I was torn between whether or not to give this book a four or three star rating, but decided it was a three. As a fan of most of Salvatore's Drizzt books from Homeland all the way to this current outing, I thought this book was the weakest. There are certainly are some interesting plot lines in this book such as Jarlaxle, Kimmuriel, and Bregan D'aerthe's motivations, but they are few and far between. I also did enjoy seeing the change in Effron. It will be curious to see how he plays out in future installations. Drizzt and company seem to be pulled all over the place with no apparent rhyme or reason behind it. Drizzt seems bogged down in philosophizing for the entire book. His own nature as a dark elf and how he has overcome that evil nature are core to his experience. While Drizzt looking at his inner moral values and how that affects his views of the world and people around him are hardly rare, that seems to be all he does in this book. For almost the entire book he reflects on the past and how can not move forward with his current love interest Dhalia and his current companions because their moral codes do not match that of his own like his previous companions do. I would say this is fine, but dedicating an entire book these philosophical musings seems a bit much. He even takes the group to the town of Port Llast where they help battle away sea demons for the simple purpose of showing them how good it can feel just to do the right thing. This is never given a chance to be fleshed out though because they are whisked away from it for no apparent meaningful reason so fast. At one point when he enters the shadowfell I thought it was finally going to get back to what Drizzt does best. Being an awesome swordsman and battling against impossible odds yet finding a way to succeed.Read more ›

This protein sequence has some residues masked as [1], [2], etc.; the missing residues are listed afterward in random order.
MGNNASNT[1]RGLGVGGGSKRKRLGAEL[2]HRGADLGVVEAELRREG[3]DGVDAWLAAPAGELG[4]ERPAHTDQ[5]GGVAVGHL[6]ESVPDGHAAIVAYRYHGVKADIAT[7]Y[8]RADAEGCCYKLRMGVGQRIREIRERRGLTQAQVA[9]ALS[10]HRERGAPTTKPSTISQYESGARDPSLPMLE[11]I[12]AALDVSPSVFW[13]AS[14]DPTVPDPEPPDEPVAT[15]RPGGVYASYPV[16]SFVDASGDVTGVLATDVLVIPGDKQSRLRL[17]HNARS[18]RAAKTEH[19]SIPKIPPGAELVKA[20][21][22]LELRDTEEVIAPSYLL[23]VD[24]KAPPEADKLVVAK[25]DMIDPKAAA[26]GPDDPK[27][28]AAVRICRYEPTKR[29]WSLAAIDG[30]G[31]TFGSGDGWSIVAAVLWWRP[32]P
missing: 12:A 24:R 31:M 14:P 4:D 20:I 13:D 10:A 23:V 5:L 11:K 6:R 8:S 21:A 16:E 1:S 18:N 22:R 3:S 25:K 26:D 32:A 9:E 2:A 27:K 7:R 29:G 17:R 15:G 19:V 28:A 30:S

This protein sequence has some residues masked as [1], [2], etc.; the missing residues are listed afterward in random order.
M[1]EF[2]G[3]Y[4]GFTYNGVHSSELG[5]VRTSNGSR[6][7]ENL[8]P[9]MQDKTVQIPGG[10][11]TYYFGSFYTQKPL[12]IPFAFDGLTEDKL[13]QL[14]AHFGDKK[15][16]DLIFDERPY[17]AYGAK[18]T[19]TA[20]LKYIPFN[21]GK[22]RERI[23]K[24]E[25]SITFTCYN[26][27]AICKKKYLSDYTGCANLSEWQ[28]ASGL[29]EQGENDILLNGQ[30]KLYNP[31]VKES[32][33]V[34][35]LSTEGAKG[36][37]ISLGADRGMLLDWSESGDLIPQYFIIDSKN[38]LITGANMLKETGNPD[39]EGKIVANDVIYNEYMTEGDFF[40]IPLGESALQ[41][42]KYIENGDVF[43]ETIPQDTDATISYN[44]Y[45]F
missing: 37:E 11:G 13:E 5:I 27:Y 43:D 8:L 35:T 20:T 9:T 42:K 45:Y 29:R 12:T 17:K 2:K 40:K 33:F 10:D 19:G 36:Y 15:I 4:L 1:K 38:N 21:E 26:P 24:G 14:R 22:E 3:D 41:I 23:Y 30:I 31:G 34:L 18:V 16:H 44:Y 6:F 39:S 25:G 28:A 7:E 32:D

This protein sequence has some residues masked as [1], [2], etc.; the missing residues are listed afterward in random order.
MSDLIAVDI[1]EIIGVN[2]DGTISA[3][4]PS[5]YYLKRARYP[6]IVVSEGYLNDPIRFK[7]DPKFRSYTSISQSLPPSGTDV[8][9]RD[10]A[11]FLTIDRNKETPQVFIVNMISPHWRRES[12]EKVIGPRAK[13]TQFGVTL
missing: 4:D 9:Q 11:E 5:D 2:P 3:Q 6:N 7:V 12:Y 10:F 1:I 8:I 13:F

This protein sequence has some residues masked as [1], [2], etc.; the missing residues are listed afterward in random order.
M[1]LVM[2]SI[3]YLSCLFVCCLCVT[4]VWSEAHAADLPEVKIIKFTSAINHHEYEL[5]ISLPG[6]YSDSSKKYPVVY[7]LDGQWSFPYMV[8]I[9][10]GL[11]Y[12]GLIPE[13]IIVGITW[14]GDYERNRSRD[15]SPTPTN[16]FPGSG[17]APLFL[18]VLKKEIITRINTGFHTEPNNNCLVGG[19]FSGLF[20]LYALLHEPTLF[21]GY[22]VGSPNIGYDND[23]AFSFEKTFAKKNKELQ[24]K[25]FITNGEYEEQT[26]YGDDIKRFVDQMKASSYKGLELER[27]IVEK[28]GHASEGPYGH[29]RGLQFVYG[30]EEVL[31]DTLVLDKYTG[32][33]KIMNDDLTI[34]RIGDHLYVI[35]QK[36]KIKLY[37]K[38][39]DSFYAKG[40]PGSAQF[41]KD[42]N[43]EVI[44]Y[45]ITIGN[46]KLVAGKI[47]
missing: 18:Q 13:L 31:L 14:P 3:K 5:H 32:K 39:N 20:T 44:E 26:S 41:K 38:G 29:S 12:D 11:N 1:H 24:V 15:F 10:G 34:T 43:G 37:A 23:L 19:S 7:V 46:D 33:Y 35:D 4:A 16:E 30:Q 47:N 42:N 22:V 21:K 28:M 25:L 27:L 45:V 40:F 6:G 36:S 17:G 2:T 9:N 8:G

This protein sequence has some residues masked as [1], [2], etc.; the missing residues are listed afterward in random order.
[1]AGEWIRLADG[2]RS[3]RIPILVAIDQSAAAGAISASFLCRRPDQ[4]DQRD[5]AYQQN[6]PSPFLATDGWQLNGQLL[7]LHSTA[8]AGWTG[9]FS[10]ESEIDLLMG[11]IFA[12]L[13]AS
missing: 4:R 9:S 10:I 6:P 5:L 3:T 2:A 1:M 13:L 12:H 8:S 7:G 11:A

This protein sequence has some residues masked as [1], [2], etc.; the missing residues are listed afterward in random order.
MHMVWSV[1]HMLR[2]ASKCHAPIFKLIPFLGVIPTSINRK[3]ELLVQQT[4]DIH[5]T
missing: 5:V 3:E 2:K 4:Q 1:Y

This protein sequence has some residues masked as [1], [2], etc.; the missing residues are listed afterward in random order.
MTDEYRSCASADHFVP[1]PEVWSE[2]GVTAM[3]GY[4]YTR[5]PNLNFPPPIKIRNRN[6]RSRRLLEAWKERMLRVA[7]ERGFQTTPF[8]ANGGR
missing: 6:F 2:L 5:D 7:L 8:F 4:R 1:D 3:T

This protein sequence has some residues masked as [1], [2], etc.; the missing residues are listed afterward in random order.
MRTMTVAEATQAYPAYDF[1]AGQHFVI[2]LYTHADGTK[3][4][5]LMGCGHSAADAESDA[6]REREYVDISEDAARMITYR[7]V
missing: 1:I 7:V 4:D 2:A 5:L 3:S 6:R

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24 of 28 people found the following review helpful By Ken Nasi on March 27, 2013
Format: Hardcover Verified Purchase
I can remember picking up The Crystal Shard off the Waldenbooks fantasy shelf when I was but a teenager and thinking to myself, "Wow! This cover art is AMAZING!" Then skimming through the book and being instantly hooked. This feeling pretty much has remained with me through the last 20 or so years every time R.A. Salvatore penned a sequel. I am a huge fan, a loyal fan. That's why this is so difficult for me to write, but also why I feel so compelled to write it. The Last Threshold was a confusing morass of hastily thrown together scenes meandering through R.A. Salvatore's indecisive story plot. We start out with Drizzt's intriguing idea to unite this new band of brothers and sisters in adventure, an idea I was really looking forward to. After all, how long have we all watched and waited for Entreri and Drizzt to finally work together in the spirit of brotherhood instead of need? How long have we waited to see if Entreri could turn that corner and begin to heal the psychological wounds inflicted upon him as a child. Salvatore has teased us about this for so long. Would he finally deliver? The book begins with a purpose, but then immediately falls off the rails as Drizzt and Dahlia (has there ever been a more hated character than this one) begin wandering through the woods looking for Arunika. Why are they doing this? What is the purpose? Then they even get side-tracked again looking for a vampire on the loose, who of course turns out to be Pwent. This leads to an awkward meeting which goes nowhere and serves absolutely no purpose. It doesn't further the plot, it doesn't reveal any pertinent information, it just seems to add pages to the story.Read more ›